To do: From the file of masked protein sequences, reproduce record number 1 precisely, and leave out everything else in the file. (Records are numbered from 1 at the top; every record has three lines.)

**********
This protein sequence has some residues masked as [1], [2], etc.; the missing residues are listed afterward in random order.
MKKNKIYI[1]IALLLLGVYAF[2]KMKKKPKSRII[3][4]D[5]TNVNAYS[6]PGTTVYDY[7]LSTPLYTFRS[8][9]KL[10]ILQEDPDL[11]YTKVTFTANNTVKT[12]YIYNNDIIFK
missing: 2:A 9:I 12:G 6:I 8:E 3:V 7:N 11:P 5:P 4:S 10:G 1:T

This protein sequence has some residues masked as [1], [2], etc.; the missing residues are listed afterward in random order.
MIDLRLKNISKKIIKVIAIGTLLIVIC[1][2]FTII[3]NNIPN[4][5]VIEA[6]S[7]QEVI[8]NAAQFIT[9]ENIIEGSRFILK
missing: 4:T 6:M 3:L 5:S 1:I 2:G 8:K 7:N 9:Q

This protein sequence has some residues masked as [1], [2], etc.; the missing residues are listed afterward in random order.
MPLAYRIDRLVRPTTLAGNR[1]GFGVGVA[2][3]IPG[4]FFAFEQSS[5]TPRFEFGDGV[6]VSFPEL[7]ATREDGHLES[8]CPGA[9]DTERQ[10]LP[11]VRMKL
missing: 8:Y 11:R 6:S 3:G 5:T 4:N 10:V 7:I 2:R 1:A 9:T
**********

This protein sequence has some residues masked as [1], [2], etc.; the missing residues are listed afterward in random order.
MKKNKIYI[1]IALLLLGVYAF[2]KMKKKPKSRII[3][4]D[5]TNVNAYS[6]PGTTVYDY[7]LSTPLYTFRS[8][9]KL[10]ILQEDPDL[11]YTKVTFTANNTVKT[12]YIYNNDIIFK
missing: 2:A 9:I 12:G 6:I 8:E 3:V 7:N 11:P 5:P 4:S 10:G 1:T